# How much longer can the Fed use QE to keep the economy going?

(written by lawrence krubner, however indented passages are often quotes). You can contact lawrence at: lawrence@krubner.com, or follow me on Twitter.

People are not having many children. This has a long term effect, which will last decades. QE will become more and more necessary, as the decades go by, if birth rates remain low. Of course, we could, instead, have the government build things. I live in NYC, I would like to see the government build a new subway system. I’d like to see a system of walkways above the streets, where people can ride their scooters without having to worry about automobiles. I’d like to see the government buy up more land and convert it to parks. We need a vast system of dykes, to keep the coasts safe, in a century when the oceans will be rising. For the New Jersey, New York and Connecticut tri-state area, I can think of $1 trillion in improvements I’d like to see. Other parts of the country also need improvements. Let’s say$10 trillion over all. Over 20 years, that’s an extra \$500 billion of spending a year. If we had that kind of stimulus, we would not need QE.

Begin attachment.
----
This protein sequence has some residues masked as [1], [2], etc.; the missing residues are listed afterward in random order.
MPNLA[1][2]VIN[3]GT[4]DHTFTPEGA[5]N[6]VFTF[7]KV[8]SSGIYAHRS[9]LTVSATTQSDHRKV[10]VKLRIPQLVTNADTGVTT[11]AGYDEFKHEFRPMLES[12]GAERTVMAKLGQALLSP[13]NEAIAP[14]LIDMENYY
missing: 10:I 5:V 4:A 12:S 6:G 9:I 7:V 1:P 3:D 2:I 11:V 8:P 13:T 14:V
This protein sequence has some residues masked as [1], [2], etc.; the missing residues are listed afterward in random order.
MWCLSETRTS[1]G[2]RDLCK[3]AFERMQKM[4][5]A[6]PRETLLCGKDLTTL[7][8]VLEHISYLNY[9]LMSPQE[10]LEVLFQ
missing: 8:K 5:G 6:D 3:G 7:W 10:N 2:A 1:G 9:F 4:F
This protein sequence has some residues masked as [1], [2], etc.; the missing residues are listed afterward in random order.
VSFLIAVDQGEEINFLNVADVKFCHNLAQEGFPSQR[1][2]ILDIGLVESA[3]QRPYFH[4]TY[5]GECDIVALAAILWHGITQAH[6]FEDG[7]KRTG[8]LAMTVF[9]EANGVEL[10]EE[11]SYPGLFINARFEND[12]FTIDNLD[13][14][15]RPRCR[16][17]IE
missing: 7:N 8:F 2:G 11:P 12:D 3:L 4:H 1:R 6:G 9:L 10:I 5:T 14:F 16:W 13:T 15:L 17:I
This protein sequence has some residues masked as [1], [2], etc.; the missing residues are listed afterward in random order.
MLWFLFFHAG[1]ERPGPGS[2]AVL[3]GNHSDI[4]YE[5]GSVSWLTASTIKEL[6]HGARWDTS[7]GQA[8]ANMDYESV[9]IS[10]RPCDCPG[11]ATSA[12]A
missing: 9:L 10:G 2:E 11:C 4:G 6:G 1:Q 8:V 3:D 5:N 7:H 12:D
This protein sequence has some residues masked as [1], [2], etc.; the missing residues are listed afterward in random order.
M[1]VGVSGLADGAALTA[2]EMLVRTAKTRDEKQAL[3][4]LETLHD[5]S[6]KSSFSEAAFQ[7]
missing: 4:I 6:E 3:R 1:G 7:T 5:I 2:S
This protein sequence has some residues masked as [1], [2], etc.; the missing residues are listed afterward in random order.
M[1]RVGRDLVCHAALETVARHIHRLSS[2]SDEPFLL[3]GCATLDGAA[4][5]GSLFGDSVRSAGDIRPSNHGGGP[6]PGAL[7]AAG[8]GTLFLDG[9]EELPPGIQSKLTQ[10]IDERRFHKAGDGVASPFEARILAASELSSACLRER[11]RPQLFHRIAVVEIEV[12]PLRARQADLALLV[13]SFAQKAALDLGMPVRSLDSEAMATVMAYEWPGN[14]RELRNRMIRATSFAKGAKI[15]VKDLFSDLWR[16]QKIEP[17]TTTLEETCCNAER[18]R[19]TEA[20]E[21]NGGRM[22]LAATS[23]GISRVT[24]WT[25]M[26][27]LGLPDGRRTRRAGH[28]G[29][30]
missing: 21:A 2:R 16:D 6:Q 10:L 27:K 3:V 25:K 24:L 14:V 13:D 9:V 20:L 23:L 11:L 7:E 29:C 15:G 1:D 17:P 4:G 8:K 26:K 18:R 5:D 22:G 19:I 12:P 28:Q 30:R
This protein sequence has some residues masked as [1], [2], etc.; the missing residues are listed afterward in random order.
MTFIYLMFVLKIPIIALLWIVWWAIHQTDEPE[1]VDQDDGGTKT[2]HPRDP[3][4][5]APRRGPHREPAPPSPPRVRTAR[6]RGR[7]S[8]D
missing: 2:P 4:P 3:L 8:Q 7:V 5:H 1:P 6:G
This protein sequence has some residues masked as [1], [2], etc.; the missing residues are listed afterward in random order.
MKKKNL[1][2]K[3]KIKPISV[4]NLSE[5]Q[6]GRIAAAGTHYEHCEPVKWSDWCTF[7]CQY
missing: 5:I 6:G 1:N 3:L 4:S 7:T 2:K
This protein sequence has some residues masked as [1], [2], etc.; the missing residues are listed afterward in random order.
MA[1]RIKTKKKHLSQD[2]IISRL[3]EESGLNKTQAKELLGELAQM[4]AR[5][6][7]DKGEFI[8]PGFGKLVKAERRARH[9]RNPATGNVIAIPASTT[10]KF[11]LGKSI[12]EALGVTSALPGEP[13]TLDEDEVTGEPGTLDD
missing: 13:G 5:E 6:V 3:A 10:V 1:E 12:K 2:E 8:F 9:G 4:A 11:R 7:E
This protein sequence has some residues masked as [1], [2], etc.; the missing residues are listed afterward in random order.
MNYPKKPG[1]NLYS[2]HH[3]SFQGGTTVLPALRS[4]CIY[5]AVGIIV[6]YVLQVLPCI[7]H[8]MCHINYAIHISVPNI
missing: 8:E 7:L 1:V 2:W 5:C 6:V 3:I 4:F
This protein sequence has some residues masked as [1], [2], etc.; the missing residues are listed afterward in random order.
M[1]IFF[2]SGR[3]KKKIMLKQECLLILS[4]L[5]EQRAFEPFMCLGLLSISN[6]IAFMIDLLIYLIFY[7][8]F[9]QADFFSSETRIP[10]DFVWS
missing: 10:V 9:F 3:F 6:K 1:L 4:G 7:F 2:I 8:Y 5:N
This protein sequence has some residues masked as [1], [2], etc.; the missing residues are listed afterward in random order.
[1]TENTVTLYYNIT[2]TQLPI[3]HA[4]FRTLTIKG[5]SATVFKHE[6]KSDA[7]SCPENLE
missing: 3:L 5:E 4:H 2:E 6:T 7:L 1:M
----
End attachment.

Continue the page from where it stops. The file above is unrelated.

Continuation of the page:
But birth rates are low, so demand is going to be depressed for many decades to come. So we will need something, either fiscal stimulus or QE.

By the way, when I say birth rates are low, I’m very much including China. The One Child Policy has global effects. World wide interest rates would be wildly higher if Chinese families had continued to have 4 to 5 children, which is what they were having right before the imposition of the One Child Policy. It’s because China has so few children that they have so much savings, leading to the global savings glut that has given us interest rates near 0%.

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